I believe that covering transactions such as this accurately, intelligently and from an expert, data-driven vantage point matters. And it does so both from a capital allocation and a competitive strategy perspective, including delving into what all this means not only for Workday but rival ERPs and procurement suite specialists such as Coupa, Ivalua and Jaggaer — not to mention all of the private equity, venture and seed investors helping fuel the engine of innovation in this market.

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A few weeks before I launched Nexus, someone asked me: Who will you be writing to? I said that’s easy — myself. Nexus will inherently be a selfish exercise.

In other words, this is the content that I would have liked to have had throughout all of my career focused on strategy, corporate development and M&A activities — not to mention to use in providing distilled droplets to my friends and colleagues building companies and investing in the sector. Even if we launched with no subscribers (which fortunately was not the case, so thank you in advanced for those who took the plunge), I'd still be happy.

This idea I know is somewhat strange. Why write for 50 or 500 people when you could be writing for 50,000?

It's because those few people have a giant multiplier on where capital is allocated in the entire market. And the challenge of trying to do this better than it’s ever been done before (in any market) fires me up. There were multiple mornings this week when I had no business going to bed or waking up at the times I did without a compelling need other than wanting to provide what I know my clients would want to know about this $540 million transaction as quickly as possible so that they could make better decisions with the information.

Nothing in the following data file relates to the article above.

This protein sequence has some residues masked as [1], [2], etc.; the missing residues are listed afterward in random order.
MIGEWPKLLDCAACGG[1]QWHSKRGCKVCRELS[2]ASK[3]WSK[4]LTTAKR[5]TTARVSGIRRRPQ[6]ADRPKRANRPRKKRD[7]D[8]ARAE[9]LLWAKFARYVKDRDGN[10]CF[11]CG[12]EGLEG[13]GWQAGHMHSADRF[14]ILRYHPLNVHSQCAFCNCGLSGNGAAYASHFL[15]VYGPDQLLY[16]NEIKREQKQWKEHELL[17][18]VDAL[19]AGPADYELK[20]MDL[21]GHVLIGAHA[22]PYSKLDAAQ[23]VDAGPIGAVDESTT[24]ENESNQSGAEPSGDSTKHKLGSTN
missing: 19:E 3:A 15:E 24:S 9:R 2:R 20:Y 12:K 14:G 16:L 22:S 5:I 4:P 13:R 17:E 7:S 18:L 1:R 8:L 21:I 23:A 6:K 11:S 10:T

In the past few days, I also ended up having some meetings with a number of clients and partners. And the lessons from Workday and Scout that I really had time to think through prepared me better than I've ever been when questions came up around valuation drivers, roadmap/development tradeoffs and overall investment considerations and related areas, all of which Scout has many lessons to teach the market about (hint: building the "best" or most "advanced" from a feature/function perspective is all but irrelevant today below certain revenue and customer thresholds).

So, a big shout out and thank you to my colleagues and the entire Spend Matters audience for indulging this former corporate development geek in what he does best. It’s been many years since I’ve had this much fun.

Jason Busch serves as Managing Director of Spend Matters Nexus, a membership, research and advisory organization serving technology acquirers (private equity, corporate development, etc.) and CEOs in the procurement and finance solutions marketplace (including contract management, B2B marketplaces/connectivity, indirect procurement, services procurement, direct procurement, commodity management, payment, trade financing, GRC/third-party management and related adjacent sectors).